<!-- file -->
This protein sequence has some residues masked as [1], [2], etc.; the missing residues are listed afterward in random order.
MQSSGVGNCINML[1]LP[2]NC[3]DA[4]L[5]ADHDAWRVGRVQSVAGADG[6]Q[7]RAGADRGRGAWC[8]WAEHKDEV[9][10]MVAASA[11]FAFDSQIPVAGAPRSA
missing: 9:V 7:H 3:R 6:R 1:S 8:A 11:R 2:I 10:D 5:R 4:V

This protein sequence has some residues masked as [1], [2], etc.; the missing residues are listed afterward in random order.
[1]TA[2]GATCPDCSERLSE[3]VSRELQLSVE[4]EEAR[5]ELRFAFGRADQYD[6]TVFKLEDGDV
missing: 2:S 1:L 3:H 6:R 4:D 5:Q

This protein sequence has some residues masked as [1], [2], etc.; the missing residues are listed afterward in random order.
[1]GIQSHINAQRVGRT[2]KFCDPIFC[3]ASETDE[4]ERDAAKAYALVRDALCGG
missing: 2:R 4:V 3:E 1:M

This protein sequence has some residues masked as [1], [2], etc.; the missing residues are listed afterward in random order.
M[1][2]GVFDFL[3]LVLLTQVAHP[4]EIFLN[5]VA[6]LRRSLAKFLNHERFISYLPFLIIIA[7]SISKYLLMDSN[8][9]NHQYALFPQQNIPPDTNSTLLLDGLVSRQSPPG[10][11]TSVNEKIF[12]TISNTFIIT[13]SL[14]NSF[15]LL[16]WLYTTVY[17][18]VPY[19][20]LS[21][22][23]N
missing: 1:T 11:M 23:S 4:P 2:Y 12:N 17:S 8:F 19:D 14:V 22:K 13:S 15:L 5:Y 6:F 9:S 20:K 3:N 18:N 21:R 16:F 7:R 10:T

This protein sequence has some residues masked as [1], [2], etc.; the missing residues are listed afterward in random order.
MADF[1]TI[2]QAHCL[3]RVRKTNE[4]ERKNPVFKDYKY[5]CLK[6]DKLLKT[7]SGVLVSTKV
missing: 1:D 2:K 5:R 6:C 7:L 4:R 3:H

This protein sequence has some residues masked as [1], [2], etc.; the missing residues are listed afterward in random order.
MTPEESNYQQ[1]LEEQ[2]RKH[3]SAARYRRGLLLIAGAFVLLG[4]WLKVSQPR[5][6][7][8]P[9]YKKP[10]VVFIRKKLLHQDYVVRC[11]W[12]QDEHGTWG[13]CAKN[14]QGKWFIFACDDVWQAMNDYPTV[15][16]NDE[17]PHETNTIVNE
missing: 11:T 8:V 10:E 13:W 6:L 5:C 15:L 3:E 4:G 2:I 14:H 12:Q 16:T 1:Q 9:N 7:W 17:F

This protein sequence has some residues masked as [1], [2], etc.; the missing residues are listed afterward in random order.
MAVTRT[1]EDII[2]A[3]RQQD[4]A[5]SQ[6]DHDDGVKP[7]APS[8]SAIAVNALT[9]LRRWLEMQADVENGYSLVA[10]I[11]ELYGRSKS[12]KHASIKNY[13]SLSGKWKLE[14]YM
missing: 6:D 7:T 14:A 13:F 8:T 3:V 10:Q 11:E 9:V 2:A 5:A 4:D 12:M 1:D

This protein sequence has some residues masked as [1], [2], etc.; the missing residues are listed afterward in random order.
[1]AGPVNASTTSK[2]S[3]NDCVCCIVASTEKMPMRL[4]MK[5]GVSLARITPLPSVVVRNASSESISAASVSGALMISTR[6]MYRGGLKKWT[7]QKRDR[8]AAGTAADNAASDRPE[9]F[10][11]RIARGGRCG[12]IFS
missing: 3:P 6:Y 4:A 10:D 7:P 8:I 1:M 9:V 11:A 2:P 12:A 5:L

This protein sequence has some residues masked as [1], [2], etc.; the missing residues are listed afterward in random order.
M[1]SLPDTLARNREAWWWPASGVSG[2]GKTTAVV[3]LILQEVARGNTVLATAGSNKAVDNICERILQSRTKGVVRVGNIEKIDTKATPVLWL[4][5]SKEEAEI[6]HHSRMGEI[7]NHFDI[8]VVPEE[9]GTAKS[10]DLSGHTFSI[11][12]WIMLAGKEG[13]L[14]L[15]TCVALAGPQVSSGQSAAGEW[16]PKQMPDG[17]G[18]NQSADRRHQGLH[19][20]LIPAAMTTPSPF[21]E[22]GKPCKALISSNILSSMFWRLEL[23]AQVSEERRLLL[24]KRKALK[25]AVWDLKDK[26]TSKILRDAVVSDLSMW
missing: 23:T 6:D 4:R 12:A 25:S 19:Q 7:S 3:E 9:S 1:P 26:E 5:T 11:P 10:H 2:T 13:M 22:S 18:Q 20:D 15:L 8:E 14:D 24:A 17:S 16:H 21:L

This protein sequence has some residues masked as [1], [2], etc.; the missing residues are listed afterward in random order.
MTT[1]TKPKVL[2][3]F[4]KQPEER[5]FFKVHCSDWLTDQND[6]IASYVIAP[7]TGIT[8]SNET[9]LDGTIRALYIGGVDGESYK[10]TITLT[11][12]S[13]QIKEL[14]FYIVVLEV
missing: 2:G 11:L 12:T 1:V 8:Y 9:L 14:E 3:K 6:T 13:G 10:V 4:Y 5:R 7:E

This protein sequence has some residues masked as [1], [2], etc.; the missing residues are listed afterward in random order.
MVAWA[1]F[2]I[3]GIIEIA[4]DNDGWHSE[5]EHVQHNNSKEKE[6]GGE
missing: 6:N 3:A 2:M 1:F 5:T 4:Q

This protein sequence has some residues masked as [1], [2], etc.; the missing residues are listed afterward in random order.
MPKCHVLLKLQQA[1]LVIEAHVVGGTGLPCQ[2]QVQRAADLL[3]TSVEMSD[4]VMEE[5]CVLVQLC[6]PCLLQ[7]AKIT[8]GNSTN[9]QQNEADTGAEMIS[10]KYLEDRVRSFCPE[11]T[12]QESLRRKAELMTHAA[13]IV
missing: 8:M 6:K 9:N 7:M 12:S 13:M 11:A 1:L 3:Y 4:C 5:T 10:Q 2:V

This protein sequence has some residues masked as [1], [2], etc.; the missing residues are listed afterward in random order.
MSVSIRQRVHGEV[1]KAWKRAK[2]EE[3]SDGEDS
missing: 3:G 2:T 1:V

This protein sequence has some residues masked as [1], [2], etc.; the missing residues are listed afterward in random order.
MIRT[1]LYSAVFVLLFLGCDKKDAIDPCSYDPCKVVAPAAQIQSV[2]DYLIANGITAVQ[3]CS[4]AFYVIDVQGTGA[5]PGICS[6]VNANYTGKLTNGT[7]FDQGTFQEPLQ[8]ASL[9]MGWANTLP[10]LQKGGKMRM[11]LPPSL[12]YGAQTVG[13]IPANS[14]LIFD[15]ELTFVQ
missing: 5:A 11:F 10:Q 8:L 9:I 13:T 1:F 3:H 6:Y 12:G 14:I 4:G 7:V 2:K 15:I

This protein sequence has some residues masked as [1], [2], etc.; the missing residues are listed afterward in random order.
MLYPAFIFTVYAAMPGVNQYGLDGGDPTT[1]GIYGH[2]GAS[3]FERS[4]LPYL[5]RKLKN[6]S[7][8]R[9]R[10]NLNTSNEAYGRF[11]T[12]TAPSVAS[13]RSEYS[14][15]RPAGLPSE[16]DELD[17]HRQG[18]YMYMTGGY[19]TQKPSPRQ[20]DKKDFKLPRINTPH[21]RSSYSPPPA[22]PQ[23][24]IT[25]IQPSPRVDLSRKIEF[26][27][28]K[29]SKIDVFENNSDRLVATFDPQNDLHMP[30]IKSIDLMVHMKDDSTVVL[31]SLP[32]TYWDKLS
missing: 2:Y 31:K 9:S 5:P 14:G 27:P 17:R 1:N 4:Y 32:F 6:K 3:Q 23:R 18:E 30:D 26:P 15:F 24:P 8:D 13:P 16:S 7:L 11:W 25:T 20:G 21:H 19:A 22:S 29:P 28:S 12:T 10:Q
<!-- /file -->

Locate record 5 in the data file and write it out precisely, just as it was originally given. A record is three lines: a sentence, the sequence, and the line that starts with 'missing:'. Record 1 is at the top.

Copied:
This protein sequence has some residues masked as [1], [2], etc.; the missing residues are listed afterward in random order.
MADF[1]TI[2]QAHCL[3]RVRKTNE[4]ERKNPVFKDYKY[5]CLK[6]DKLLKT[7]SGVLVSTKV
missing: 1:D 2:K 5:R 6:C 7:L 4:R 3:H